Uber is dropping the 5% discounts on eligible rides that it previously offered members of its Uber One subscription service, according to an email sent out to customers. Starting on their next billing cycle, subscribers will now earn 6% so-called “Uber Cash” on eligible rides that can be spent on Uber and Uber Eats.
It’s a risky move for Uber as the ride-hailing and delivery giant aims to boost bookings among subscribers. Since Uber launched Uber One in 2021 for $9.99 per month or $99.99 annually, discounts on rides have been a huge adoption driver. According to Uber’s full-year earnings report, Uber One memberships grew 100% in 2022 to roughly 12 million members. While Uber can increase its profit margins by switching to a cash back offer, it also faces the possibility of losing customers who are in it for the discounts.
“I only subscribed for the discounted rides, so I’ll go ahead and cancel now,” Harri Weber, a colleague and erstwhile Uber One subscriber, told TechCrunch.
Ditching the 5% discount might also send Uber users into the arms of Lyft, whose Lyft Pink membership still offers 5% off on rides.
Moving away from ride discounts also runs counter to CEO Dara Khosrowshahi’s statement during the company’s first-quarter earnings call that “the goal of Uber One is really we are giving a discount to our best customers in order to drive frequency.”
Uber said in the email that other member benefits like the $0 delivery fee and up to 10% off eligible Uber Eats orders aren’t going anywhere, so those who signed up for the membership mainly for takeout deals can breathe a sigh of relief.
The shift comes almost a year after Uber shut down its free loyalty program, Uber Rewards, which allowed riders to earn points for every dollar spent on rides or deliveries. The points would then be used to get discounts on future services, access to highly rated drivers, free upgrades and other perks.
Pursuing quality customers over quantity
Uber didn’t comment on why it decided to make this change now, but a spokesperson’s PR-sanitized statement does indeed provide us with some clues.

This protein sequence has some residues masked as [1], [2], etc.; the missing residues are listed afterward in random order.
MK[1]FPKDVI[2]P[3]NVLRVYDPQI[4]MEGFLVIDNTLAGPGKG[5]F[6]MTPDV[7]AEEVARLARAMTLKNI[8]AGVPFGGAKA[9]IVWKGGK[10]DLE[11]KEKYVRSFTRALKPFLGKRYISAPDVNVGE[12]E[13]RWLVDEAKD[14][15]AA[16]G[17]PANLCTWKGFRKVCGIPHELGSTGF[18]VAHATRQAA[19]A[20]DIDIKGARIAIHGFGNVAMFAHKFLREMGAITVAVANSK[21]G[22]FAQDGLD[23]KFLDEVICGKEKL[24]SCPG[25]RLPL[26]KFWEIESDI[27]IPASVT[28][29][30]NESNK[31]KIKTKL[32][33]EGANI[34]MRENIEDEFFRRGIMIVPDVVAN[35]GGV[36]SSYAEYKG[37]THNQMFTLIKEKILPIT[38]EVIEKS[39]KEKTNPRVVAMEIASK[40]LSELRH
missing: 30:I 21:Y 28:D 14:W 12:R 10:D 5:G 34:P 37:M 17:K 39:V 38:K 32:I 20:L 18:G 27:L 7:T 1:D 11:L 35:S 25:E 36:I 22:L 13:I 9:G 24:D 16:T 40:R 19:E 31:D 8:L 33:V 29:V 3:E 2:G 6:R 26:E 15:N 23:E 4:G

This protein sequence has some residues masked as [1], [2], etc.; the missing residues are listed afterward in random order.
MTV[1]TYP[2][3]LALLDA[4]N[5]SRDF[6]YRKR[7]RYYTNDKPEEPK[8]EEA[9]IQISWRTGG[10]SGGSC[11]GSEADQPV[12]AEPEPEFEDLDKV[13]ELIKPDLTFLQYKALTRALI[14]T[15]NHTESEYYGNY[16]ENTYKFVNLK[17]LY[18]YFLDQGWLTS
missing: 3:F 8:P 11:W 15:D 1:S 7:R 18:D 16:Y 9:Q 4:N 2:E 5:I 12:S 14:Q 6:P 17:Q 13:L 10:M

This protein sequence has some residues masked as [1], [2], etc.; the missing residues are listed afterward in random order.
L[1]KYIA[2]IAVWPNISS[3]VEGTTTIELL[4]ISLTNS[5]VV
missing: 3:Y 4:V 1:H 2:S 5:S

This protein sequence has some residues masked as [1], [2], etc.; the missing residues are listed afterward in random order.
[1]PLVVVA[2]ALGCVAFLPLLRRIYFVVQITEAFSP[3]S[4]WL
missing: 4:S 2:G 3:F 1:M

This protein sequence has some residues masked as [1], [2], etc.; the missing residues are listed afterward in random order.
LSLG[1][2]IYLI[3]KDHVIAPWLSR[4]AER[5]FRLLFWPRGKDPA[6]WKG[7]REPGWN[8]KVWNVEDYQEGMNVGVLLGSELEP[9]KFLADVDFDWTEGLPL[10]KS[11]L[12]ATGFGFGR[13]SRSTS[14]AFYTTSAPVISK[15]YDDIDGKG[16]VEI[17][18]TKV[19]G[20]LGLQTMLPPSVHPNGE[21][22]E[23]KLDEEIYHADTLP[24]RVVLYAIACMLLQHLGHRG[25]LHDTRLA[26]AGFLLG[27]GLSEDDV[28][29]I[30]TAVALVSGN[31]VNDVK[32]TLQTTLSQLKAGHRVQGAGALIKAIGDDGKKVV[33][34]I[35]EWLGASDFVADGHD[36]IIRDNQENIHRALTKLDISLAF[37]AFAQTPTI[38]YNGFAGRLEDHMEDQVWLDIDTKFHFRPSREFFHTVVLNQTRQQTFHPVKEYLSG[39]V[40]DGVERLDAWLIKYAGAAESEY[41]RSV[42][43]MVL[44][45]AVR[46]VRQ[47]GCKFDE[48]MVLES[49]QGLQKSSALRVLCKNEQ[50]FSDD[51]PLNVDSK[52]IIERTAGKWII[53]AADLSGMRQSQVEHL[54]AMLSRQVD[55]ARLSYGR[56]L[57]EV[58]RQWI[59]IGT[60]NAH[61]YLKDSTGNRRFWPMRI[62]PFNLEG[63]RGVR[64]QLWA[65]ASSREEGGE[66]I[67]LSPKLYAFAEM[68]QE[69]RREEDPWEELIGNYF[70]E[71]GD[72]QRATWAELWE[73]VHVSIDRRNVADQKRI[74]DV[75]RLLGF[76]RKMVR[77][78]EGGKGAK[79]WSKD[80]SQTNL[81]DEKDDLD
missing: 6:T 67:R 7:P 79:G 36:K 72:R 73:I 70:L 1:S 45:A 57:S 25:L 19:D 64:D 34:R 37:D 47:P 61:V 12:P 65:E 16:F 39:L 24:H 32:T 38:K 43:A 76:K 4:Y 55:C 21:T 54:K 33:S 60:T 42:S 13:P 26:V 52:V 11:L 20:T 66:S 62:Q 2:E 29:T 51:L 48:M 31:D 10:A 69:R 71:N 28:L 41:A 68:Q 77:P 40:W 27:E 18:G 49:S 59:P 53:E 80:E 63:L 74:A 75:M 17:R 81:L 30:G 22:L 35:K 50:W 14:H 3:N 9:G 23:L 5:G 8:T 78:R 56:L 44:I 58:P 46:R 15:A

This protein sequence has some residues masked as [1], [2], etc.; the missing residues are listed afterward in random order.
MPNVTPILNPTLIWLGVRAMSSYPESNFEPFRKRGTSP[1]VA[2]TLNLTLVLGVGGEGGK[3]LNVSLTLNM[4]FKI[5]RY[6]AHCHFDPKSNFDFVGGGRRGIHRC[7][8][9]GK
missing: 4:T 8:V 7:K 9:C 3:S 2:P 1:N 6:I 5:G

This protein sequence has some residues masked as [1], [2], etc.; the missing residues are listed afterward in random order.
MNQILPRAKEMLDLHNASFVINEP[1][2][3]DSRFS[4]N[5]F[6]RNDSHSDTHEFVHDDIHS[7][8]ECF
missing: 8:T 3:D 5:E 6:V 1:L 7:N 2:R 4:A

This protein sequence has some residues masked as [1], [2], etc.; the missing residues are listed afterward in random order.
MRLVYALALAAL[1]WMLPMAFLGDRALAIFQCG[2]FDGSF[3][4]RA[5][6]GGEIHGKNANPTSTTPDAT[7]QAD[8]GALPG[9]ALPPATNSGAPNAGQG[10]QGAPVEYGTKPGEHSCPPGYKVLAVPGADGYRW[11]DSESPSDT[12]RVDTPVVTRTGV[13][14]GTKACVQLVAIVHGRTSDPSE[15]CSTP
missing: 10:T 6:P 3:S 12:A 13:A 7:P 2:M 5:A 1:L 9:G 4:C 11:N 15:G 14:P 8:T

“As Uber One is the best way to save across Uber and Uber Eats, we’re making it even easier to use your benefits on Uber’s full suite of products,” Becky Katz Davis, consumer communications lead at Uber, told TechCrunch.
Uber even suggests that members use their newfound Uber bucks to splurge on flashier, roomier vehicles or put them towards their next Uber Eats order. This desire for cross-pollination is in line with Uber’s recent spate of new products and features that are designed to create stickiness between ride-hail and delivery within the app, rather than just acquire new users.
Uber has garnered a reputation for scaling rapidly with an almost cutthroat acquisition style. But as the company matures and shifts its attention from growth to profits, perhaps bringing on new customers is now a secondary goal. What if this cash back strategy signals that Uber is now pursuing customer quality over quantity?
Generally speaking, discounts lead to higher acquisitions because they provide customers with instant gratification, rather than the delayed gratification of cash back. However, those acquisitions come with a price. Khosrowshahi has said bringing on Uber One subscribers has been initially loss-making because the discounts exceeded the value of their frequency. Over time, though, that membership “creates a significant moat and a significant growth opportunity,” said Khosrowshahi during Uber’s full-year earnings call.
Uber One members end up spending four times as much as non-members, and retention is 15% higher among members, according to Khosrowshahi. The subscription service also makes up a higher percentage of overall bookings. As of March 31, Uber One members made up 27% of total bookings, and Uber hopes to increase that number to 50% or more in the U.S. Khosrowshahi said Uber One penetration is already higher than 50% in other markets.
If losing the discounts doesn’t scare too many people away, the cash back deal has the potential to offer better margins for the business, stronger customer retention by tying users to future services, and guaranteed future sales.
“Uber One members are profitable,” said Khosrowshahi during the company’s first-quarter earnings call. “And what we find is it’s a very, very effective way, essentially, to draw frequency and higher engagement with our customer base.”
A brief history of Uber subscriptions
Uber One officially launched in 2021, but Uber had originally started a subscription service called Ride Pass back in 2018. The $15-per-month service allowed riders in a handful of cities to lock in a set price for any ride they took. In 2020, Ride Pass turned into Uber Pass, a U.S.-wide subscription service that gave customers 10% off UberX, XL and Comfort rides and 15% off Black, SUV and Premier rides for $25 per month. Under Uber Pass, customers also got 5% off Uber Eats orders over $15 and free delivery, as well as free delivery on grocery orders of over $40.
When Uber One launched in late 2021, the deal was $9.99 per month or $99.99 per year for 5% off eligible rides and 5% off eligible deliveries, as well as free delivery on food orders over $15 and grocery orders over $30.